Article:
"Definitely," she says, with a low, soft chuckle. Then she looks away, and her smile deepens. "You know, in a thousand years, you're the only one who's ever said no to me."
He watches her, looks for some sign that he's really upset her with his would-be casual dodges, but finds none, and somehow that makes him feel safe, and brave, and something that's a whole lot more dangerous. "I can believe that," he says.
"Can you?" she says, and she looks back, her eyes softer than usual, but still curious. "Why?"
He smiles a little, wondering if he should tell her what's really in his head, that by any standard imaginable she's devastating, beyond the word beauty, beyond poetry and music and perhaps even thought. "Because I'm an idiot," he says, "and we're an endangered species."
She laughs, then meets his eye and her amusement dwindles. He watches her for a moment, her hair blowing around her in the breeze until she gathers it in her hand and twists it on her shoulder. With her hair curled against her neck like that, she makes him think of a dozen infamous paintings, and the thought flits through his head that one day he should ask which ones are really her. "You know," he says, "sometimes I think – " He stalls, unsure whether this is a thought he should let out of his mouth, but she gestures for him to go on and so he does. "Sometimes I think that's the only reason you're interested in me," he says, "because I say no. You like a challenge."
"That's certainly part of it," she says, and sighs, halfway between amusement and something wearier, runs her fingers through the ends of her hair.
"I must drive you crazy."
He means it in jest, but she catches his eye and suddenly the air shifts.
"Yes," she says, and he watches as her lips part and a slow smile creeps across her mouth, from the very tiniest twitch at the corners to a perfect dipped bow. "You do."
The stars burn above and the ground seems to swell beneath him, but neither is anything compared to the look in her eyes. All softness, simple curiosity is gone, and she looks at him like she wants to pick him apart, know everything, every fibre of him, all at once.
Suddenly he's nervous, not because of her, but because of himself.
The reason he's dodged, the reason he hasn't – done anything is that he likes her, he has thoughts about her, but that's all they are. Thoughts. He doesn't feel –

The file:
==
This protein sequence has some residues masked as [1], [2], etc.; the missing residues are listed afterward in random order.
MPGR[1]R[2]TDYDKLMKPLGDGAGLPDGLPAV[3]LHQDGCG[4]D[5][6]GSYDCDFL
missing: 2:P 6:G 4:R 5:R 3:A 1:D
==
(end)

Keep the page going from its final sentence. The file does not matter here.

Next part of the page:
But that doesn't mean he's not curious. He's read all about love, lived through it in other people's thoughts, but he has no idea how it tastes.
And he wants to, sometimes, and knowing what he knows, how much she wants him –
But he also knows Carlisle is right, and that it wouldn't be fair.
"You know why I – "
"No I don't," she says. "Not really."
She's still looking at him, a gaze that would steal his breath if he had any left. He thinks that any man or creature on the planet would give several of their limbs to have someone like her look at them like that, and yet he's not sure what to say. He looks away, picks out the stars on the horizon – Libra, Orphiuchus, Aquila – but they can't hold his attention for long. They don't compare to her. Never have, never will.
She's fascinating, compelling, beautiful beyond the word, but –
That's not enough.
"It wouldn't be love," he says quietly. It's the truth, but a lie would have been less hurtful, and he knows it. "Not for me."
"Does it need to be?"
He's about to reply that yes of course, but –
A bottomless moment passes, and he flexes his fingers on the grass, how dangerous a question that is settling in his chest and furling, latent and thrilling.
He wonders if he's about to do something reckless.
She's beneath him on the ground, her hair spilling between the leaves, across the grass, as if autumn has come early. Her fingers curl against his neck, tickle at the edges of his hair, and the way her lips move against his makes him think the stars might be dancing as they burn, spinning out of control, the perfect echo for him.